DF Viktoria Schnaderbeck (captain) (1991-01-04) 4 January 1991 (age 30) 77 2 England Arsenal v.  Luxembourg, 22 October 2021INJ
DF Yvonne Weilharter (2000-12-08) 8 December 2000 (age 20) 6 0 Germany RB Leipzig v.  North Macedonia, 21 September 2021
DF Sabrina Horvat (1997-07-03) 3 July 1997 (age 24) 1 0 Germany 1. FC Köln v.  North Macedonia, 21 September 2021
DF Valentina Kröll (2002-12-06) 6 December 2002 (age 18) 0 0 Austria Sturm Graz v.  North Macedonia, 21 September 2021
DF Stefanie Großgasteiger (2001-01-27) 27 January 2001 (age 20) 0 0 Austria Sturm Graz v.  Italy, 14 June 2021
DF Julia Mak (2000-05-31) 31 May 2000 (age 21) 0 0 Austria Sturm Graz v.  Italy, 14 June 2021
DF Anna Bereuter (2001-11-27) 27 November 2001 (age 19) 0 0 Austria St. Pölten v.  Finland, 11 April 2021

MF Lara Felix (2003-04-01) 1 April 2003 (age 18) 1 0 Austria SV Neulengbach v.  North Macedonia, 21 September 2021
MF Lisa Kolb (2001-05-14) 14 May 2001 (age 20) 2 0 Germany Freiburg v.  Italy, 14 June 2021
MF Lilli Purtscheller (2003-08-12) 12 August 2003 (age 18) 0 0 Austria Sturm Graz v.  Finland, 11 April 2021
MF Lena Triendl (2000-03-10) 10 March 2000 (age 21) 0 0 Germany SC Sand v.  Finland, 11 April 2021
MF Jennifer Klein (1999-01-11) 11 January 1999 (age 22) 15 1 Austria St. Pölten v.  Slovakia, 23 February 2021

FW Lisa Makas (1992-05-11) 11 May 1992 (age 29) 65 18 Austria St. Pölten v.  Luxembourg, 22 October 2021INJ
FW Annelie Leitner (1996-06-15) 15 June 1996 (age 25) 1 0 Spain Zaragoza v.  North Macedonia, 21 September 2021
FW Elisabeth Mayr (1996-01-18) 18 January 1996 (age 25) 8 0 Switzerland Basel v.  Slovakia, 23 February 2021
FW Besijana Pireci (1999-10-18) 18 October 1999 (age 22) 0 0 Austria Landhaus Wien v.  Slovakia, 23 February 2021

Notes:

  • INJ: Withdrew due to injury
  • SBY: On stand-by

Records[edit]

As of 22 October 2021 after the match against  Luxembourg.
Players in bold are still active in the national team.

Competitive record[edit]

FIFA Women's World Cup[edit]

FIFA Women's World Cup record Qualification record
Year Result Position Pld W D* L GF GA Pld W D L GF GA
China 1991 Did not enter Did not enter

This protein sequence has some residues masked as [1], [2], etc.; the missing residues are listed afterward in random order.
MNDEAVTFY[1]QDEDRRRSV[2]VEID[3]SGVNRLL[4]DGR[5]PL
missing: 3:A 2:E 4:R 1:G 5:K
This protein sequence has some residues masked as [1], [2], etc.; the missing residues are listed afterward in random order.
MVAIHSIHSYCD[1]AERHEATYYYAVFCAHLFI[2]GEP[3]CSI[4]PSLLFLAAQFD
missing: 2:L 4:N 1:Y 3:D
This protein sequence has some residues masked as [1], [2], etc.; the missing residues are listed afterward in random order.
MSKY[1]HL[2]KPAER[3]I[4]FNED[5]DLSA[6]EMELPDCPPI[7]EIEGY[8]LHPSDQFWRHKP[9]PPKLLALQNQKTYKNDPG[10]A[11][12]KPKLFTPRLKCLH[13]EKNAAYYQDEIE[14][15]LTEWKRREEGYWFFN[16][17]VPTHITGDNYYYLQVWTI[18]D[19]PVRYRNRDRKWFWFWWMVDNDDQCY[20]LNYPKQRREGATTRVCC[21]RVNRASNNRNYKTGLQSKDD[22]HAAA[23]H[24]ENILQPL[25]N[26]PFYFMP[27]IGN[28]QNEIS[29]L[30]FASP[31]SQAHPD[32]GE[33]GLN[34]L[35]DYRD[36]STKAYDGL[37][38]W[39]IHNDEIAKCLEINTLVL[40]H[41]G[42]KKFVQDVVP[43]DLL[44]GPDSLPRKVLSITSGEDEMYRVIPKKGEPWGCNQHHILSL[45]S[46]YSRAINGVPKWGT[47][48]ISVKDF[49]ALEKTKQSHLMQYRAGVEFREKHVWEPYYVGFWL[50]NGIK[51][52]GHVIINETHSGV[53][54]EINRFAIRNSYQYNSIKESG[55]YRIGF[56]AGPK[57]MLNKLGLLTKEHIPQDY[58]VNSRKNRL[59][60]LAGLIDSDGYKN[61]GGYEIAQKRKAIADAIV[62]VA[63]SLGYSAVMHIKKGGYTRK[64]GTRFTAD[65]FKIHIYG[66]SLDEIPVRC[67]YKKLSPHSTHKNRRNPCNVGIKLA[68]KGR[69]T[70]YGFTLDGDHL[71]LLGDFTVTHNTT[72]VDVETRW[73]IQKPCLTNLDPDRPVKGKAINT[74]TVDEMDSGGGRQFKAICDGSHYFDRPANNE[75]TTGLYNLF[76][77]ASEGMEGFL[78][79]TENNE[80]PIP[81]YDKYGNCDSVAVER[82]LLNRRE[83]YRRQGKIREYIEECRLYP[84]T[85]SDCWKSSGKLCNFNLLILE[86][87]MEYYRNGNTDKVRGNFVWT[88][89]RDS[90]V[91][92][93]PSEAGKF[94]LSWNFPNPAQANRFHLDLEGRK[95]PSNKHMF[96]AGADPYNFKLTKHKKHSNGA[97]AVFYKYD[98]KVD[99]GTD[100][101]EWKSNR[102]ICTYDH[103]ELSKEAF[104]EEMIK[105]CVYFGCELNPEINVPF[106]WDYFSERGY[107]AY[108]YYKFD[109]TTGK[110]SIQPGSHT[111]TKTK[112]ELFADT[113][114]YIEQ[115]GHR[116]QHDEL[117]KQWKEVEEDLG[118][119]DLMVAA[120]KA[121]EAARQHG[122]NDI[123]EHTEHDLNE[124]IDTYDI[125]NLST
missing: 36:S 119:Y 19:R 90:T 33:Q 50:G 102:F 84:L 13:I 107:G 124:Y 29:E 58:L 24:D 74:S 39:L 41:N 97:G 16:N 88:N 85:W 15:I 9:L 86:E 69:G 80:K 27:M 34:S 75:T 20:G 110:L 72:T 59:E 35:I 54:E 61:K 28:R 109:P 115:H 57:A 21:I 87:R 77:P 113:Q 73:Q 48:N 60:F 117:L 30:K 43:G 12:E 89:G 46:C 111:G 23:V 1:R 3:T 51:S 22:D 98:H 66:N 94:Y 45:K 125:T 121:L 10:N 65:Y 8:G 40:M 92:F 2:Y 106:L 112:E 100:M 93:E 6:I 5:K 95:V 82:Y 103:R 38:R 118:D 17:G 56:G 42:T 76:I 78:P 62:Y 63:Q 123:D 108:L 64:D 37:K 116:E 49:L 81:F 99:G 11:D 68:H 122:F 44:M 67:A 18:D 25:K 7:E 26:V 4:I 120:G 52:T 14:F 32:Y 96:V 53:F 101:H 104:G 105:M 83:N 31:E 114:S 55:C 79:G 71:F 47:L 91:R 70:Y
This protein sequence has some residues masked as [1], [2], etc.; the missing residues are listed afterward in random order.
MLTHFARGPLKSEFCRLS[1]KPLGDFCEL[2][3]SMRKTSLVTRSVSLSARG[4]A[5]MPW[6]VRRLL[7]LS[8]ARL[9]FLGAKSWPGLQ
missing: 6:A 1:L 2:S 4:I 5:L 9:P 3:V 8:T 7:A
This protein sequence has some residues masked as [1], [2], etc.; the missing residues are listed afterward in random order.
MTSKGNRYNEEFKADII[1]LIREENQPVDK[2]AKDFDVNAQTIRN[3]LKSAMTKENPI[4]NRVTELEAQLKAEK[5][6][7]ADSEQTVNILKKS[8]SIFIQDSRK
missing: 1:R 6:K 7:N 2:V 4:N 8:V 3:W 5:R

Sweden 1995
United States 1999
United States 2003 Did not qualify 6 1 1 4 7 15
China 2007 8 1 1 6 7 19
Germany 2011 8 3 1 4 14 12
Canada 2015 10 7 0 3 31 14
France 2019 8 5 1 2 19 7
AustraliaNew Zealand 2023 To be determined In progress
Total 0/9 40 17 4 19 78 67
*Draws include knockout matches decided on penalty kicks.

UEFA Women's Championship[edit]

UEFA Women's Championship record Qualification record
Year Result Position Pld W D* L GF GA Squad Pld W D L GF GA
1984 Did not enter Did not enter
Norway 1987
West Germany 1989
Denmark 1991
Italy 1993
Germany 1995
Norway Sweden 1997 Did not qualify 6 3 1 2 8 12
Germany 2001 6 1 1 4 6 14
England 2005 6 5 0 1 31 4
Finland 2009 8 3 0 5 13 18
Sweden 2013 10 6 2 2 17 12
Netherlands 2017 Semi-finals 3rd 5 2 3 0 5 1 Squad 8 5 2 1 18 4
England 2022 Qualified 8 6 1 1 22 3
Total Semi-finals 1/12 5 2 3 0 5 1 52 29 7 16 115 67
*Draws include knockout matches decided on penalty kicks.

Invitational trophies[edit]

See also[edit]

References[edit]

  1. ^ "Nina Burger verkündet Karriere-Ende". oefb.at (in German). 1 April 2019. Archived from the original on 10 April 2019. Retrieved 12 October 2019.
  2. ^ "The FIFA/Coca-Cola Women's World Ranking". FIFA. 20 August 2021. Retrieved 20 August 2021.
  3. ^ "Coppa del Mondo (Women) 1970". www.rsssf.com.
  4. ^ "Austria mourns Ernst Weber". UEFA. 7 April 2011. Retrieved 12 April 2021. until 1999 before switching to take charge of the women's national team
  5. ^ "Fuhrmann: I've always stuck to my path". FIFA. 22 October 2020. Retrieved 12 April 2021. After nine years coaching the Austrian women’s team, from 2011 to 2020, Dominik Thalhammer recently handed over the reins to Irene Fuhrmann
  6. ^ "Irene Fuhrmann wird erste Teamchefin der ÖFB-Frauen" [Irene Fuhrmann becomes the first team leader of the ÖFB women] (in German). Sky Sport Austria. 27 July 2020. Retrieved 12 April 2021.
  7. ^ "Squad for World cup qualification against Luxembourg and Northern Ireland". oefb.at.
  8. ^ "Cyprus Women's Cup". www.rsssf.com.

External links[edit]